Remoteness, idyllic lifestyle, and unique natural landscapes are some of the common characteristics of islands. The Aran Islands, located on the West coast of Ireland just off Galway, are no exception. Majestic cliffs, Celtic medieval churches and lush green fields crossed by ancient stone walls form part of the rich local culture that makes the Aran Islands an unforgettable experience for anyone who visits them.
The three islands that make up the Aran Islands are Árainn (Big Island), Inishmaan (Middle Island) and Inisheer (East Island). Árainn (also known as Inishmore) is the largest of the three Aran Islands, located in the Atlantic Ocean, an hour away from Ireland mainland by ferry. The Irish language is still spoken here, and all native-born islanders are fluent in both Irish and English. The Aran islands are too small to have their own administrative government, so they fall under the administrative responsibility of County Galway.
But whilst there is a strong sense of belonging and pride of their home, life on the islands comes with its challenges. Seasonal fluctuation calls for creative economic planning – while Árainn counts just above 700 regular residents, it sees up to 3,000 visitors daily during the summer months. In order to ensure a continuous stream of income, many islanders work more than one job.
Why the Aran Islands started their clean energy transition
Another challenge for the Aran Islands is their dependence on expensive and polluting fuels for electricity production, heating and transport. The islands are connected to the mainland through a subsea cable. In 2017, Árainn alone imported from the mainland 1,855 MWh of electricity, 5,622 MWh of thermal fuel and 12,93 MWh of transportation fuel, including 9,541 MWh for fuelling the ferry costing over 250,000 Euros. In 2016, a fault in the sub-sea cable resulted in a power outage on two Aran islands lasting for four days and affecting nearly 400 residents. Islanders had to rely on local diesel-powered generators. The blackout demonstrated the negatives of islands’ dependency and resumed a conversation about carbon-neutrality and renewable energy generation.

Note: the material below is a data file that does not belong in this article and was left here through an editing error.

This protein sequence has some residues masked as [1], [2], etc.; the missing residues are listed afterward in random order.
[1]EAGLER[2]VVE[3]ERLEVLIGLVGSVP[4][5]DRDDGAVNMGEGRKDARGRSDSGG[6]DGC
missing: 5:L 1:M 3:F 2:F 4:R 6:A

The clean energy transition is hence a real goal for the local community. Island residents formed the Aran Islands Energy Cooperative in 2012. Through this cooperative the islands participate in several innovative pilots funded by the Horizon 2020 and InterReg programmes. At the same time, the energy cooperative is working to develop a wind power plant of 2.7 MW. Planning, grid connection and feed-in tariffs are some of the issues they face in achieving this goal.
Engaging all island stakeholders to reach a common goal
The example of the Aran Islands shows how an engaged island community can move forward with small citizen-scale investments. The energy cooperative is in close contact with the residents on all three islands. There is a growing interest and engagement among the local population – including the local development cooperatives on Árainn, Inisheer and Inishmaan, the local business network on Árainn, the local community hall, local schools, the parish committee, sailing club and emergency services. A community meeting in January 2019 convened by the Energy Cooperative resulted in an agreement among the various stakeholders to sign up to the Clean Energy for EU Islands Secretariat.
The Energy Cooperative also works closely with the Galway-Mayo Institute of Technology (GMIT) and Galway University (NUIG) on the mainland to advance the clean energy transition on the Aran Islands.
The Clean Energy for EU Islands Secretariat will be working with the local community over the coming months to support the islands in their undertaking, and to develop a Clean Energy Transition Agenda by summer 2019.
Project-specific support provided by the EU Islands Secretariat
Aran Islands contacted the EU Islands Secretariat to visualise the landscape impact of a wind turbine from 3 locations on the island.